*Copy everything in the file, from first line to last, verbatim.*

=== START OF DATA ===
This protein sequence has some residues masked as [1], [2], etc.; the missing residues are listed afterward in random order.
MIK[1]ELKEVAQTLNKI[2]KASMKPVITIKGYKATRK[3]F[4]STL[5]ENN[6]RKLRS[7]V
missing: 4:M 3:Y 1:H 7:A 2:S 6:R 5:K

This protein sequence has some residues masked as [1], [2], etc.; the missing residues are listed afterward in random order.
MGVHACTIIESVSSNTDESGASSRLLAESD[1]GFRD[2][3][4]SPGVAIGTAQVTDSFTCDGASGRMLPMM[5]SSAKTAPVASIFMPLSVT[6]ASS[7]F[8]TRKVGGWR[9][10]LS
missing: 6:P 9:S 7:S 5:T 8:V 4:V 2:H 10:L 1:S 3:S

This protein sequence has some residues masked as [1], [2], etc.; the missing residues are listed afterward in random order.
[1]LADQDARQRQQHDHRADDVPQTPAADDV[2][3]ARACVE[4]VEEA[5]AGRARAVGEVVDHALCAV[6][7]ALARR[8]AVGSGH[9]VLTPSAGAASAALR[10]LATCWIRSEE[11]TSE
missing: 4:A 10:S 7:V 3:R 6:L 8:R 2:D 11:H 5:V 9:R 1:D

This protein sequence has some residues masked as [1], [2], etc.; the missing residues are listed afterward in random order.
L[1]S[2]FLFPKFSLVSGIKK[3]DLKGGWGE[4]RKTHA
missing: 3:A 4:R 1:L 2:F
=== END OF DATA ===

This protein sequence has some residues masked as [1], [2], etc.; the missing residues are listed afterward in random order.
MIK[1]ELKEVAQTLNKI[2]KASMKPVITIKGYKATRK[3]F[4]STL[5]ENN[6]RKLRS[7]V
missing: 4:M 3:Y 1:H 7:A 2:S 6:R 5:K

This protein sequence has some residues masked as [1], [2], etc.; the missing residues are listed afterward in random order.
MGVHACTIIESVSSNTDESGASSRLLAESD[1]GFRD[2][3][4]SPGVAIGTAQVTDSFTCDGASGRMLPMM[5]SSAKTAPVASIFMPLSVT[6]ASS[7]F[8]TRKVGGWR[9][10]LS
missing: 6:P 9:S 7:S 5:T 8:V 4:V 2:H 10:L 1:S 3:S

This protein sequence has some residues masked as [1], [2], etc.; the missing residues are listed afterward in random order.
[1]LADQDARQRQQHDHRADDVPQTPAADDV[2][3]ARACVE[4]VEEA[5]AGRARAVGEVVDHALCAV[6][7]ALARR[8]AVGSGH[9]VLTPSAGAASAALR[10]LATCWIRSEE[11]TSE
missing: 4:A 10:S 7:V 3:R 6:L 8:R 2:D 11:H 5:V 9:R 1:D

This protein sequence has some residues masked as [1], [2], etc.; the missing residues are listed afterward in random order.
L[1]S[2]FLFPKFSLVSGIKK[3]DLKGGWGE[4]RKTHA
missing: 3:A 4:R 1:L 2:F